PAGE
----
A Weekly Column
By Joseph Walker


I wouldn't go so far as to call it an argument. Let's just say that Anita and I disagreed on the subject — good-naturedly, of course. And both of us would have rather eaten road kill than admit that the other was right.

It had to do with our last-born. Don't get me wrong — we were both excited for our fifth child to arrive nearly 10 years ago. We were thrilled that the baby would be our second son (thanks to the wonders of modern technology we knew that he was a he before he was born — although it felt like unwrapping a Christmas present the day after Thanksgiving).

And we both felt good about the name we had chosen for him.

Except for one letter.

That's where the controversy started. One of us (I won't say who) seemed to be suffering from the delusion that his name should be spelled "Jonathon" even though there wasn't one shred of supporting evidence to make the claim. The other proudly (and yet somehow humbly) cited the Holy Bible, Webster's Ninth New Collegiate Dictionary and "Highway to Heaven" as examples of why the name should correctly be spelled "Jonathan."

So what do you think? Who was right? (I know — easy call. But pretend it isn't so Anita won't have to feel completely humiliated.)

OK, so maybe we made too big of a deal out of this. Our Jon would have been our Jon whether his name was Matthew, Mark, Luke or Jonathan — or even (shudder!) Jonathon. As Shakespeare's Juliet said, "That which we call a rose by any other word would smell as sweet."

Still, there's something special for each of us about our name, no matter what it is or how it happens to be spelled. Take my name, for example. Since both of my grandfathers were named Joseph, it's no surprise that my parents named a son Joseph. But it is somewhat surprising that it took them four sons to finally get around to doing it. When I finally asked Dad about that, the best explanation he could come up with was, "We were saving the name for you."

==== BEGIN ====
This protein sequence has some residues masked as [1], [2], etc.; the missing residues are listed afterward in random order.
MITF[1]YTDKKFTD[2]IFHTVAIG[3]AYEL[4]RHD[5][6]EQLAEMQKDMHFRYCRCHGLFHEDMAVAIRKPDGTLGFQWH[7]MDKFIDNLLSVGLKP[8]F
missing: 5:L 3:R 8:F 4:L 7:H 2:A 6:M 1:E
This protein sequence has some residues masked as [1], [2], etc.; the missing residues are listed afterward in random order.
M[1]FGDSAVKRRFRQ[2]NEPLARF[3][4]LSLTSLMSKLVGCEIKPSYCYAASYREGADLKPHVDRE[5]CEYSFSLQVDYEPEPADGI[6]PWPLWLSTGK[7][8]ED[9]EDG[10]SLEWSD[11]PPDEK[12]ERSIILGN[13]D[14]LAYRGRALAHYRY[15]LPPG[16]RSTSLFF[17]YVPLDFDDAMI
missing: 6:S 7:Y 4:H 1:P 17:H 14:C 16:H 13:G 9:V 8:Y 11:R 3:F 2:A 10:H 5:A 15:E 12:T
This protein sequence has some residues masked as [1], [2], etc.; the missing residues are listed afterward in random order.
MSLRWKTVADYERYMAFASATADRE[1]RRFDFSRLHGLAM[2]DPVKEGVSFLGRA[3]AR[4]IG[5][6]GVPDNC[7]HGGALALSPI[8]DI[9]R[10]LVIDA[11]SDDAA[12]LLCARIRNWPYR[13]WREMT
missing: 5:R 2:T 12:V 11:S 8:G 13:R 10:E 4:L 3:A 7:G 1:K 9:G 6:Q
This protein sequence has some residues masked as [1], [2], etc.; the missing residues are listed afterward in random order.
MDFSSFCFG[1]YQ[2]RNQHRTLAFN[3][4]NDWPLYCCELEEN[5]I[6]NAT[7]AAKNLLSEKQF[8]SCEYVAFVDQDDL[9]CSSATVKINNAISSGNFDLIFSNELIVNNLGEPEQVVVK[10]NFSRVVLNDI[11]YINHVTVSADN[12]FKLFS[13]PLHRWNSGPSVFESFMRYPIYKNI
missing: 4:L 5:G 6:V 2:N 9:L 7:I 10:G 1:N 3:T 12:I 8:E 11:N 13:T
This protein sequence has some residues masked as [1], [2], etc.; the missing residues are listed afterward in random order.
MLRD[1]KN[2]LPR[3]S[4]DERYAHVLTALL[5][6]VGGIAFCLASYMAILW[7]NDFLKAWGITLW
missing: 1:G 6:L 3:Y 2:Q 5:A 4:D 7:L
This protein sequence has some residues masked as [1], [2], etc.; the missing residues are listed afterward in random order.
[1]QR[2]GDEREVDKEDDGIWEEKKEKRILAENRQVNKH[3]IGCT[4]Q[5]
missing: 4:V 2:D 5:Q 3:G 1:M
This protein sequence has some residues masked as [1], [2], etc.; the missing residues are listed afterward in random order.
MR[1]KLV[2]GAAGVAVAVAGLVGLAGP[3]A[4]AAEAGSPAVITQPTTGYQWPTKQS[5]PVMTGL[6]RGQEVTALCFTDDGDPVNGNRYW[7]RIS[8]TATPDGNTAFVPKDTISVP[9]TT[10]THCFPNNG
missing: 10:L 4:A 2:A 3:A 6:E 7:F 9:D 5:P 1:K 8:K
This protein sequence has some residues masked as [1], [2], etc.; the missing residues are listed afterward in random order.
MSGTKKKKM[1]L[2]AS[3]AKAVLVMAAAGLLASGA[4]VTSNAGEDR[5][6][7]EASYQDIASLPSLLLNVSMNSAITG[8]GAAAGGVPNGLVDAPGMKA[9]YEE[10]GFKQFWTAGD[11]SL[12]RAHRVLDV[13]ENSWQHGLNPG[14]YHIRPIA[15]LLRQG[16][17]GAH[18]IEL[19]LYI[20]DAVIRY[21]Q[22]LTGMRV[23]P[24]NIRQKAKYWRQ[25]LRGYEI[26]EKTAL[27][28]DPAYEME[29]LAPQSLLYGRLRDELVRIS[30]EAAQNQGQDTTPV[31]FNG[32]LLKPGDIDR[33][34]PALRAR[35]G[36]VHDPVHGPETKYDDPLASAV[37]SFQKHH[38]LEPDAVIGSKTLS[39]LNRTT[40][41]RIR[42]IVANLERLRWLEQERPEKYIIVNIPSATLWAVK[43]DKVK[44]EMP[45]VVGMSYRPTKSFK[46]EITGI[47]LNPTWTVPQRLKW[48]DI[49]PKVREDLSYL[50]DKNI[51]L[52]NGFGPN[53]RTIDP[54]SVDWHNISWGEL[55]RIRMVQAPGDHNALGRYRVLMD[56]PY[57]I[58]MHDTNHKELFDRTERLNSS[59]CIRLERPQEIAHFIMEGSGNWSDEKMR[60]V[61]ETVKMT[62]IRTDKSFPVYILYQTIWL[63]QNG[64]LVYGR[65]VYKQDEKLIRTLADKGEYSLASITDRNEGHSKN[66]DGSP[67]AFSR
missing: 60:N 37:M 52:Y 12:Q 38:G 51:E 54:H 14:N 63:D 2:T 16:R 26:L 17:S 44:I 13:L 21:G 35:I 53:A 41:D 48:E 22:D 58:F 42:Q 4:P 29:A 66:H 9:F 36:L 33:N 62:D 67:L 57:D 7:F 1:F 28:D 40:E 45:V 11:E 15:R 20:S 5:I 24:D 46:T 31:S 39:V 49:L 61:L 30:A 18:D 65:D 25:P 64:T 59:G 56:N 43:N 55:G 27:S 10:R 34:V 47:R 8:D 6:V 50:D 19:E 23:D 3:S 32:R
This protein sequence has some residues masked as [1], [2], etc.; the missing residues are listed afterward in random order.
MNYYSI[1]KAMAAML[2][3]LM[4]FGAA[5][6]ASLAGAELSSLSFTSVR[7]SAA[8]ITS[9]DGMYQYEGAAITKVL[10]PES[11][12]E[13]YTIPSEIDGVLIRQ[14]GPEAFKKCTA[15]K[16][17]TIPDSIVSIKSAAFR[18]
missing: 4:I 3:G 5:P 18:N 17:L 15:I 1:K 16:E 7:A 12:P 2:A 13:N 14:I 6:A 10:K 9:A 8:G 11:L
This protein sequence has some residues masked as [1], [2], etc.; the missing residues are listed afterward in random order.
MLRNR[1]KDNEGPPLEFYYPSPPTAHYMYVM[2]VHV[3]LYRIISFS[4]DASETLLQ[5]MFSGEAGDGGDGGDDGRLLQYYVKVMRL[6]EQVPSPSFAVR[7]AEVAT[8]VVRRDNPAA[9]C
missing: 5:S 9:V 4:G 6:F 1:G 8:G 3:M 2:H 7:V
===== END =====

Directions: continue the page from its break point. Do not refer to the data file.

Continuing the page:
Which is fine except for one thing: none of my three older brothers had to live with the gnawing suspicion that someday, somewhere, they were going to have to face our ancestral Josephs and justify what they did with their name.

Of course, Anita and I inflicted the same curse upon our first son. At this point, Joe doesn't seem to mind sharing his name with the Old Man. But he does seem intent upon establishing his own definition of the word, and making my name his.

Which is just as it should be. Our names are labels that don't mean anything in and of themselves. They may reflect tradition and heritage, and they may give us a leg up on life — or a leg down, as the case may be. But ultimately they are empty words until we fill them with meaning by the way we choose to live our lives. Well used, a name can open doors, establish credibility and become an instant testimonial to an honorable reputation — "the immortal part of myself," according, once again, to Shakespeare.

Poorly used, however, a name can live forever in infamy. How many Adolphs do you know? Or Judases? Any little Saddams running around your cul-de-sac? Probably not.

"Who steals my purse steals trash," wrote (who else?) Shakespeare.

"‘Tis something, nothing; ‘twas mine, ‘tis his . . . But he that filches from me my good name robs me of that which not enriches him, and makes me poor indeed."

No matter how it's spelled.

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--- © Joseph Walker


Look for Joe's book, "How Can You Mend a Broken Spleen? Home Remedies for an Ailing World." It is available on-line through and